LEAH: Yeah, absolutely. I think it always helps to hear just from other people's perspective or other people's own experiences. And so I think that would be a helpful thing to, like you said, follow up with towards the end of the show and knowing, I know for you, whenever I've seen your schedule, Shelby, it is jam packed all the time with clients and most of us and Nutritional Weight & Wellness are also very busy with clients. This is a busy time of year right now. But for us that means we need to prioritize that real food nutrition even more. So we try to focus on our own health goals and try not to let some of that busyness of life and some of the chaos that comes along with that, but that distract us too much. So today we want to discuss some of those important health goals of why we, and maybe some of you listeners, want to stay on a real food eating plan and not choose the easy route, the more processed food route. So, I want to just pose that question to the listeners really quick. Why do we personally choose to cook and stick with what we think of as an easy and quick approach to eating? And so, Shelby, why don't you tell me yours take on that.

SHELBY: Right. Right. So when I hear that, why do we personally choose to cook real food? I think that choice could be different for everyone listening. For you, I'm sure your motivation is really strong with your son and with you wanting to make sure you have enough energy to keep up with a sassy two year old.

LEAH: Yes, absolutely! Haha!

SHELBY: But I personally... I talk about my personal reasons... I eat real food because I grew up and I was a sick kid a lot. So I've kind of figured out that magic combination that doesn't contribute to recurrent sinus infections. That doesn't contribute to, you know, feeling like I'm always catching cold or flu. So Leah and I choose grass fed meat or wild caught fish, a variety of those vegetables cooked in healthy, natural fat. You know, it's simple. Eating meat, vegetables, good fat, best quality you can find. It sounds really simple, but don't let us fool you. It takes some planning, right? We've gotta be prepared.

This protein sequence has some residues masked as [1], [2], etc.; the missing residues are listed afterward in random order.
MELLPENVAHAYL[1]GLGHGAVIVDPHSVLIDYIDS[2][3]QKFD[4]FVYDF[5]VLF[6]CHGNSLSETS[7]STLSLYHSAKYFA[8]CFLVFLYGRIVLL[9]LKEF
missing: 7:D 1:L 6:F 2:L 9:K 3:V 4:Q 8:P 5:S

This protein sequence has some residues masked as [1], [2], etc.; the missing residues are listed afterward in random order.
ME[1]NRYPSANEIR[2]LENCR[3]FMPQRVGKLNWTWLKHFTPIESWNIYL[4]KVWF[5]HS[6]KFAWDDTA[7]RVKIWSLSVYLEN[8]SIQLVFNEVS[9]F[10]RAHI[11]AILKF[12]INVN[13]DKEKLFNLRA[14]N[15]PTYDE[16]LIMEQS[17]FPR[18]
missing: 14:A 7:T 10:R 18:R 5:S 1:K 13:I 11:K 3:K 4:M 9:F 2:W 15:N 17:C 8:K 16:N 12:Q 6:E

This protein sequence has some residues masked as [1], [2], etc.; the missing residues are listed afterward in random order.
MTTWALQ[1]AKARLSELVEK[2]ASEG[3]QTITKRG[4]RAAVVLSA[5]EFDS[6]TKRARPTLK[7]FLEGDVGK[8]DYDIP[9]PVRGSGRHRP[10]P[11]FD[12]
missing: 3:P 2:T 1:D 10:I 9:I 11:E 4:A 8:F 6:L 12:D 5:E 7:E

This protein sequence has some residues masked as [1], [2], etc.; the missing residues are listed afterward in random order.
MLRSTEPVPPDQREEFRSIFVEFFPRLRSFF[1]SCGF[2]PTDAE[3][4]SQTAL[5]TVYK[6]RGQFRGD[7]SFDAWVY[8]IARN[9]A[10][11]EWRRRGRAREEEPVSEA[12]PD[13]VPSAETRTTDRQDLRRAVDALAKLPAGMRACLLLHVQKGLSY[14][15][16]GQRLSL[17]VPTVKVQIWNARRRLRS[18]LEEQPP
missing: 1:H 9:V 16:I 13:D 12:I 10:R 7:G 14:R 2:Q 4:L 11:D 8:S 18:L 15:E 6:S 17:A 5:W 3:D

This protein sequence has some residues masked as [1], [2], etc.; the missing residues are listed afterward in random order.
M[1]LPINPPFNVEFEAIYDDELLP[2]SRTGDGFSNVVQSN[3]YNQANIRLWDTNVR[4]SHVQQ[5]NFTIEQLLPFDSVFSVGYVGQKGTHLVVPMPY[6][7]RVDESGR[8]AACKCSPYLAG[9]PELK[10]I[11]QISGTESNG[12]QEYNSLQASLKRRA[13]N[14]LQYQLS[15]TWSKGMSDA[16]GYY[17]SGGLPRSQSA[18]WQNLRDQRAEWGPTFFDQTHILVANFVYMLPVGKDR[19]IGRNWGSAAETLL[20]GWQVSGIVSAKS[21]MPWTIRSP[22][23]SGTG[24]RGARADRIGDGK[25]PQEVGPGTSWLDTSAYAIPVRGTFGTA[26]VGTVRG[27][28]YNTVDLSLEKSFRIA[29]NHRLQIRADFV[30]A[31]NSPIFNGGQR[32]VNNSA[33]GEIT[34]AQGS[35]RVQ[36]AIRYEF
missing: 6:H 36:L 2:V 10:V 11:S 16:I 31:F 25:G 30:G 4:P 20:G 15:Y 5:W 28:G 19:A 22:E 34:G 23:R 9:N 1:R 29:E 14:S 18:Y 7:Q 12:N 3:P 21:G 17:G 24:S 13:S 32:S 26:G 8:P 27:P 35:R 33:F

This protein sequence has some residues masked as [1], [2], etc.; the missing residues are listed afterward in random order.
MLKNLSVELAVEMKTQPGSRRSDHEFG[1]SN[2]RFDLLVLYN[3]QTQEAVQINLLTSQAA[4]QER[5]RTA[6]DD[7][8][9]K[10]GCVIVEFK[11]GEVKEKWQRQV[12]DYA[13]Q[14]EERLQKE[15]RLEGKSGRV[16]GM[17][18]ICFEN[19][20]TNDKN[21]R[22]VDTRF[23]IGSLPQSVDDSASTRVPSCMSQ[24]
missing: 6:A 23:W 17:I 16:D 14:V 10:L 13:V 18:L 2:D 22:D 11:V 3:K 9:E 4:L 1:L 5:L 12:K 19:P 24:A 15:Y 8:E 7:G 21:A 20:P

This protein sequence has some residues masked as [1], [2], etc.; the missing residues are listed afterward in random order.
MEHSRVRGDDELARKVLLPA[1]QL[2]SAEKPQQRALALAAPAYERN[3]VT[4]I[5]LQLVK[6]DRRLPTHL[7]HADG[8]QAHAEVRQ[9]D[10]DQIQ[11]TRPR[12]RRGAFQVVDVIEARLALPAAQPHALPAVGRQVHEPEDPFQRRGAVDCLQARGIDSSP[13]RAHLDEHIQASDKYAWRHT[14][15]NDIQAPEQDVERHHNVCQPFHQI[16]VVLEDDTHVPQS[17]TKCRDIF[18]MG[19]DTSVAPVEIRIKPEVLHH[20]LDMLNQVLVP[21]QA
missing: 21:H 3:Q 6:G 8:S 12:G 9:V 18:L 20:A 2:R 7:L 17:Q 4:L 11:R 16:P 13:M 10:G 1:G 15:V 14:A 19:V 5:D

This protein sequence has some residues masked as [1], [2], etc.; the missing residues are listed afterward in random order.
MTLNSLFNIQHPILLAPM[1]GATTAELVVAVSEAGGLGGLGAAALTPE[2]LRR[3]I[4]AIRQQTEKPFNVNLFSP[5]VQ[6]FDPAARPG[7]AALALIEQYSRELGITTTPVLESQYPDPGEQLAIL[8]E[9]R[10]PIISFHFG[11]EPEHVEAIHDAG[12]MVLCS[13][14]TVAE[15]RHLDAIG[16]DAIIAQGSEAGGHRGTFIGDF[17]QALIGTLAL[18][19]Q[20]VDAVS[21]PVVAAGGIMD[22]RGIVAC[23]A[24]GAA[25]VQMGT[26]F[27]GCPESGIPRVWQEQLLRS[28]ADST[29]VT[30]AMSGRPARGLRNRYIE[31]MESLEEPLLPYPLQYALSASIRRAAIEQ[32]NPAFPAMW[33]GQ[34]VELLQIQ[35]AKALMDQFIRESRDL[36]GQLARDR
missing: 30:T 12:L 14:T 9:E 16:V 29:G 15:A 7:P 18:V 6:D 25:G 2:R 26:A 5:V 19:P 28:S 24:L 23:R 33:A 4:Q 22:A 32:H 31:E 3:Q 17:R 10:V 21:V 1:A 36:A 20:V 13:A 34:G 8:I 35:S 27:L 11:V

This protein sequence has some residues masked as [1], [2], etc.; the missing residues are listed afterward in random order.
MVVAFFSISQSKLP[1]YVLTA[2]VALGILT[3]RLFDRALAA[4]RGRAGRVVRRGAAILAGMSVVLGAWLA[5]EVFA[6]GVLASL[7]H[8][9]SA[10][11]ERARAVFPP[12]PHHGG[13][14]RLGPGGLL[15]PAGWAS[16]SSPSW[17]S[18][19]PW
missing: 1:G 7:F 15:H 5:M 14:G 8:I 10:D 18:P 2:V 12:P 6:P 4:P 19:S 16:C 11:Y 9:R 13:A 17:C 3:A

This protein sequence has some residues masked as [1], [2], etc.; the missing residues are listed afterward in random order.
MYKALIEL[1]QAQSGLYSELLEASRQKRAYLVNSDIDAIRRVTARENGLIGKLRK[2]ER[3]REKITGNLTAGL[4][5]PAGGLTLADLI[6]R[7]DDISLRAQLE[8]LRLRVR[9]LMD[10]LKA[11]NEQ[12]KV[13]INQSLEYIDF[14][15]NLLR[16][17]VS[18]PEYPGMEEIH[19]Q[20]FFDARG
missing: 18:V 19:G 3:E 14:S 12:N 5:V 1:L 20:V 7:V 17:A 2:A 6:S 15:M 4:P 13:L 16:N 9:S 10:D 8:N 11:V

LEAH: Yup. Absolutely. It's it's simple. And yet can be complex at the same time. It means that it does take effort to live in this healthy way.

SHELBY: Yep. And I tell, sorry to interrupt you, but I tell my clients, especially when this is a new approach for them, when eating real food is very new and maybe they don't have a lot of kitchen skills. I tell them, keep it simple.

LEAH: Yes.

SHELBY: You do not have to have a gourmet meal for it to be nutrient dense and nourishing.

LEAH: Yep. Nope. I love that. I tell my clients the same thing, like you said, when you're in the beginning and learning something new, it does take up like more of that brain real estate. It takes more effort. It's that learning curve right in the beginning and things do get smoother. It gets better the longer you practice it, but it still does...It takes more effort in the beginning. It gets better as the time goes by.

SHELBY: Like any skill. You have to learn a little bit, implement, learn a little bit more, and then kind of work it, make sure it fits YOUR lifestyle and your approach.

LEAH: Yep, absolutely. So Shelby, you alluded to just one of the reasons why I really prioritize and continue to eat real food year after year is that they're full of key nutrients that MY body needs, but they're also... it's also full of key nutrients that my son really needs. So I have a two year old at home. He just turned two the other week. And so the health of my baby and now toddler was a very motivating factor for me... I was already eating real food, but it gave me that extra leg up saying like, okay, I want to create a healthy human out of real food. So I really need to make this a huge priority for me. And I've read the research and the takeaway message for eating real food that's high in nutrients during pregnancy. I mean, those nutrients are linked to good brain development and a healthy birth weight in that infant and reduced risk of many different birth defects. A healthy, real food eating plan during pregnancy also reduces the risk of anemia for mom and also those rather unpleasant symptoms of really being very fatigued in that morning sickness for the mother to be in that first trimester time. So, and I am happy to say that I saw clients the day I went into labor. So like you can do, you can really use this real food eating and you can feel great. I mean, I was big and I felt it because I was pregnant at the end of August.